'Moonlight' Director Barry Jenkins Says He Can't Watch His Film With an Audience

Director Barry Jenkins is fresh off of a big Golden Globes win.

— -- Director Barry Jenkins is fresh off of a big Golden Globes win with his film "Moonlight" snagging the top honor of the night as Best Motion Picture, Drama. And with that big win combined with big buzz heading into awards season, Jenkins has already found a way to keep a level head.

"I went through this process before on a much lower level," Jenkins said in a recent appearance on "Popcorn With Peter Travers." "And I became aware of what it can be like when you read your own press. I sat down with myself and I decided what I felt the movie was, the quality of what we’d done. And the result was I was very proud of the film. And I kind of just stay in that place.”

The film is based on a play written by Jenkins’ childhood friend Tarell McCraney. Jenkins describes the film, starring Mahershala Ali and Naomie Harris, as a coming-of-age film, about a kid growing up in South Central Miami.

"We kind of break it down into three chapters, three vignettes from this guy’s life, one when he's a child, one when he's a teenager, one when he's a young man," said Jenkins. "And in doing it that way, we kind of put a magnifying glass on how the world is shaping these young men in the community that I grew up in, which is the same as the playwright’s Tarell McCraney," he said.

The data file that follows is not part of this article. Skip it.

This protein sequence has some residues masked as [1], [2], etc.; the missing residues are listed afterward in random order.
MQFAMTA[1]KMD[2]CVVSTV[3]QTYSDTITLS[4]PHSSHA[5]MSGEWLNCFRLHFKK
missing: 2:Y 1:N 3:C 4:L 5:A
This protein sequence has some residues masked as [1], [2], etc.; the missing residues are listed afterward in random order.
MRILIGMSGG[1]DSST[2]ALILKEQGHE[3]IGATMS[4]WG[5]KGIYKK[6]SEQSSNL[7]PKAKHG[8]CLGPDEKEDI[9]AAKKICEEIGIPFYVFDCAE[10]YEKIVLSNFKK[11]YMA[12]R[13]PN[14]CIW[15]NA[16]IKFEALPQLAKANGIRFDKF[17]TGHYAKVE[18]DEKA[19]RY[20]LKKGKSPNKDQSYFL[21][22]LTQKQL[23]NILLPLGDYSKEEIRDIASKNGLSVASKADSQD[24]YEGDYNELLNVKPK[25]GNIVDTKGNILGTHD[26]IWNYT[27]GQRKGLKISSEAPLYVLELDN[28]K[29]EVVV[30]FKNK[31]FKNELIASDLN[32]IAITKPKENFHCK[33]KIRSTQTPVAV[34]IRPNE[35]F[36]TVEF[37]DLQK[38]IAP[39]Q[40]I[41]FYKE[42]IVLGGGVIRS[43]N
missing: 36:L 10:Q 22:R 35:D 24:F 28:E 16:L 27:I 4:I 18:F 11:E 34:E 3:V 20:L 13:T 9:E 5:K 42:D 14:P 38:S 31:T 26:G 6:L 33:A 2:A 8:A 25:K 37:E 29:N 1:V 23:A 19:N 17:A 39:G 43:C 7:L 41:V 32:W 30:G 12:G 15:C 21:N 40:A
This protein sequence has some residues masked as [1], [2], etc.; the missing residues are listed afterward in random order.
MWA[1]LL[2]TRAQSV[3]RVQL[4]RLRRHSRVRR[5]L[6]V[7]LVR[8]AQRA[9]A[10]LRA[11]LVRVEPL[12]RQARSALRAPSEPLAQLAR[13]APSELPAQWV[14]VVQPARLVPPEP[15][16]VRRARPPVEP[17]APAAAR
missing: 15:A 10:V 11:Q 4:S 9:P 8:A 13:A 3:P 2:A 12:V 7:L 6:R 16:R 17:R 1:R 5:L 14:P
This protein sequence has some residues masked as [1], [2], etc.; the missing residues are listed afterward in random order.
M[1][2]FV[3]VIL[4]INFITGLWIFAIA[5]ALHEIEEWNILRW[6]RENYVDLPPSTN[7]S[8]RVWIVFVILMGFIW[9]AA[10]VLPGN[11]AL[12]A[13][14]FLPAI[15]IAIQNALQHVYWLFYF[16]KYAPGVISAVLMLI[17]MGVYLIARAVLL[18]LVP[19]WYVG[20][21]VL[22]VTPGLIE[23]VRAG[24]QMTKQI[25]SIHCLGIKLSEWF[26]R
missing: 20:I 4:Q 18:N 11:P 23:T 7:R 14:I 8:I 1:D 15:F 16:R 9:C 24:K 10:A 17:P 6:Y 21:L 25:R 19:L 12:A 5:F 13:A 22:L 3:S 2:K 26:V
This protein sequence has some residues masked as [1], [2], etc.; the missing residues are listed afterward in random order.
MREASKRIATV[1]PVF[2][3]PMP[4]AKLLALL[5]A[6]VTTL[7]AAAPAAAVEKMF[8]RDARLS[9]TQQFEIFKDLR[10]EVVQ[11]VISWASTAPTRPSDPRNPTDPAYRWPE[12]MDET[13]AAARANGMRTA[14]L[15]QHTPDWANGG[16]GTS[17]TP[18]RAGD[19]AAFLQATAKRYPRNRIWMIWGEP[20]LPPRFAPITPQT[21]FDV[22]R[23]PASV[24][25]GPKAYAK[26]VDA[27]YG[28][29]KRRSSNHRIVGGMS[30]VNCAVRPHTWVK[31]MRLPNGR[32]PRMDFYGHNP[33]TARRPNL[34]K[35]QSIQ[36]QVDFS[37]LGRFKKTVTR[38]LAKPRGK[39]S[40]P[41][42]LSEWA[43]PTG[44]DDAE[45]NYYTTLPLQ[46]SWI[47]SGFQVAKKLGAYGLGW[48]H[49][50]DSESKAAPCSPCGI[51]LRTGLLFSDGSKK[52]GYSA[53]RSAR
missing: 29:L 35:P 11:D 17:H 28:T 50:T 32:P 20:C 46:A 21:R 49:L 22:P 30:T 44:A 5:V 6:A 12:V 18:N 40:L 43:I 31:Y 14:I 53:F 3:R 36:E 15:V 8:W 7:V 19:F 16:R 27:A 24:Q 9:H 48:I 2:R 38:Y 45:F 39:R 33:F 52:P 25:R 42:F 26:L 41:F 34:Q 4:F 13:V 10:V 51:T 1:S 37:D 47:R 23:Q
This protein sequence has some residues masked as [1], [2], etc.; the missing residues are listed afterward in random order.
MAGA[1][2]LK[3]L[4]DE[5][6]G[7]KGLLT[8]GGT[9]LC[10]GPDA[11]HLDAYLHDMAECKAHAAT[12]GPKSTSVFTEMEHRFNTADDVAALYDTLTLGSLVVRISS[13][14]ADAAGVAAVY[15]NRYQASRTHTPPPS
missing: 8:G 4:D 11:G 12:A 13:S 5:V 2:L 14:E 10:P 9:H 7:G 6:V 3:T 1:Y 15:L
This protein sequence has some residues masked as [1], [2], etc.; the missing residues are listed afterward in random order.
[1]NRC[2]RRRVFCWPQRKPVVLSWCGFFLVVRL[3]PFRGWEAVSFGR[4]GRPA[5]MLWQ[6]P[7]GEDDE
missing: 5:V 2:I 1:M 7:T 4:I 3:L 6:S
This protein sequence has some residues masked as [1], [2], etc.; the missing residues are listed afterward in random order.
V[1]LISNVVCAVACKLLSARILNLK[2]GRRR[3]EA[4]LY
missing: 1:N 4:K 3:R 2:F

The film pulls no punches in telling the story of an often difficult childhood.

"The character played by Naomie Harris, Paula, who is our main character's mom, is addicted to crack cocaine. And both my mom and Tarell's mom were both addicted to crack cocaine. Tarell and I grew up blocks from each other. It's quite likely that my mom and his mom used drugs together," he said.

Jenkins, 37, told Peter Travers that because the film hit home so much, he tried to make it for an audience of two, himself and McCraney.

“I think if you create something that’s distinct and unique, you’ll get a genuine, a visceral reaction out of the person receiving it,” said Jenkins. “It’s not that the movie and its specificity is relatable to everyone. That’s not what I found. What I found is because Tarell and I are two guys from a certain block, in a certain neighborhood, in a certain era and our moms went through a certain ordeal, somebody as far as Boise, Idaho, goes, ‘My neighborhood’s nothing like Miami, and yet I went through this thing, on this corner with my uncle and my mom.’ It starts at our feet and you can see how it relates to your feet,” he said.

Jenkins added that it’s tough for him to watch the movie with an audience.

“I’ve only done it in full once,” he said. "I sat through it in Toronto. I sat through 80 percent of it. I kept finding reasons to go to the bathroom. A part of it is because the movie is so personal, and the actors do such an amazing job. There are just certain things where I’m not watching a movie. I’m watching certain elements of my life. And most of those things we think of in our heads when we’re alone. You’re not sharing that with everyone around you. In a theater, everyone is sitting there watching your memories. And this beautiful thing happens, at least it happened in the screening in Toronto and it was very emotional. I could feel people feeling the things that I was feeling."